How AT&T is using small antennas to fix big problems

If all goes according to AT&T’s wishes, the city of Palo Alto may soon become the premier testing spot for Ma Bell’s plan to boost its cellular network power by installing a large number of small cellular antennas around town. Ostensibly billed as a method for AT&T to overcome terrestrial and urban challenges in Palo Alto, the small-antenna plan for Silicon Valley’s cultural nexus is also part of a big nationwide push of Distributed Antenna System (DAS) technology deployment by AT&T to help Ma Bell get its overtaxed cellular network back up to speed.

Historically used to improve cellular coverage inside buildings, DAS is basically a method to deploy a series of synchronized smaller antennas instead of a larger, cellular antenna array, such as those found atop buildings or on the unsightly antenna towers that are now a common part of the urban landscape. Inside a building, a DAS can help improve cellular reception by bringing small antennas closer to users inside, who then don’t have to connect their cell phones through walls or windows. A typical DAS system might then route the internal antenna connections to a stronger antenna connection on the roof to link to the parent cellular network, improving throughput while conserving device and antenna power.

In Palo Alto AT&T is proposing to build out about 80 new DAS tower sites, placing them atop regular utility poles in and around Palo Alto’s leafy downtown area. If the plan wins city approval Palo Alto’s AT&T customers should see marked improvement in cellular connectivity, simply due to the increased number of available towers that can connect iPhones and other devices back to AT&T’s network. According to AT&T’s extensive Palo Alto wireless information web site, the proposal has been submitted to the city but no decision has yet been made.

This is what a DAS antenna in Palo Alto might look like in the wild. Credit: AT&T.

According to industry insiders, AT&T has recently committed significant internal resources to stepping up its DAS deployment efforts nationwide — indeed, AT&T mentions DAS deployments prominently in several recent press releases touting network improvement plans in cities including SeattleHoustonDallas and Kansas City among others. For AT&T, using DAS deployments seems to make a lot of sense — given that the company’s current network suffers from a lack of backhaul capacity, it might be easier for AT&T to more quickly increase its cellular reach by installing a lot of smaller antennas than by trying to significantly upgrade existing antenna deployments, since the latter method could involve expensive, time-consuming acts like ripping up streets to bring fiber connections to tower sites.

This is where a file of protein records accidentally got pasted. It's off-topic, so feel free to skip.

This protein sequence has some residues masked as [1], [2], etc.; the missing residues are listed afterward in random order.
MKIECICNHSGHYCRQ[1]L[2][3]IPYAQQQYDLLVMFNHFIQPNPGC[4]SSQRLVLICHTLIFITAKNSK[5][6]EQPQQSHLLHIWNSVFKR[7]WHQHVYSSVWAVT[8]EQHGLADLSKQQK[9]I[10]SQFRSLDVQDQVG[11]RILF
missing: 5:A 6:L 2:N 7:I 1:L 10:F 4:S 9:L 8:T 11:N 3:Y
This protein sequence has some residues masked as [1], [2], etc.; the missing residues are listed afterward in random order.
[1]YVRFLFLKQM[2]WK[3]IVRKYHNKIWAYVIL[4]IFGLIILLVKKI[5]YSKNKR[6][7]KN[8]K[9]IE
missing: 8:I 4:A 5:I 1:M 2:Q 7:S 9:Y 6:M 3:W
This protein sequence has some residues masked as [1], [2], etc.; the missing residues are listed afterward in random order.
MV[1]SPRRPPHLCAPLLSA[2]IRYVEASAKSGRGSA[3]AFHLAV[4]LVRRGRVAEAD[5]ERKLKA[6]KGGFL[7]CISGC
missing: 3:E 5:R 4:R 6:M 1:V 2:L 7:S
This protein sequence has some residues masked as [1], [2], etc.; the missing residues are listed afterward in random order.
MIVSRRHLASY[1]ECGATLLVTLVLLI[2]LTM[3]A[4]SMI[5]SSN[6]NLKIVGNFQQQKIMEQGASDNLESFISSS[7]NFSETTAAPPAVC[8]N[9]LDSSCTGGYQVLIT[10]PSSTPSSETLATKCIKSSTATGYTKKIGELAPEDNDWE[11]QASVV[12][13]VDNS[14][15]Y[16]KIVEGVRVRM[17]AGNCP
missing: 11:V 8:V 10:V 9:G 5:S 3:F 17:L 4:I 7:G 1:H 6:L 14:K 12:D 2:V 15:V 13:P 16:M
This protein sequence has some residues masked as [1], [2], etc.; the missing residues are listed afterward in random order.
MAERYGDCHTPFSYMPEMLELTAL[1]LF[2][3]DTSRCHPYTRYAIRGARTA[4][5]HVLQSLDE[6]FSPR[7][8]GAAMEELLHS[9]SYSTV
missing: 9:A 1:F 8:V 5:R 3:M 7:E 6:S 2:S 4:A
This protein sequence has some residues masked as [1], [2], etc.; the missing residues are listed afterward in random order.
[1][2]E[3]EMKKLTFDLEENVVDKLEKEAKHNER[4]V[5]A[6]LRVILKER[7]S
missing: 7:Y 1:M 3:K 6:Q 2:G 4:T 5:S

Smaller DAS antennas might also pass civic muster more quickly than new traditional cell-tower deployments, which generally take a year or more of paperwork for all licensing and regulatory clearance even when there is no neighborhood opposition. And as all cellular service providers know, opposition to new cell towers is almost a given, so outdoor DAS may be the wave of the future should AT&T’s Palo Alto deployment prove successful.

AT&T infographic explaining the need for DAS in Palo Alto.

AT&T is also planning to build out a public Wi-Fi hotspot in Palo Alto, much along the lines of similar deployments in New York and Chicago. Though AT&T has touted the hotspots as a successful strategy, our attempts to ask AT&T to quantify the usage of said hotspots has so far gone unanswered. From an industry standpoint the DAS deployment has more far-reaching ramifications especially with AT&T’s planned launch of Long Term Evolution (LTE) 4G services later this year. With more antenna connections, AT&T could conceivably offer much better network performance in a much faster time frame, even just by offloading existing users from the crowded existing antenna towers. That may make DAS a savior technology as Ma Bell tries to add more heavy data users to an already crowded cellular infrastructure.

About Paul Kapustka

Paul Kapustka is a longtime journalist who has spent more than two decades covering the information technology business, Paul most recently has been focusing on mobility and how it has changed the computing and collaborative landscape. His newest project outside Mobile Enterprise 360 is a research and analysis operation called WiFi Journal. He is also editor in chief of Mobile Sports Report, which covers the intersection of mobile technology and sports business. Paul is also the founder of Sidecut Reports, a research firm that covered the emergence of 4G technology in the cellular marketplace.


  1. How are they planning to backhaul the DAS antennas?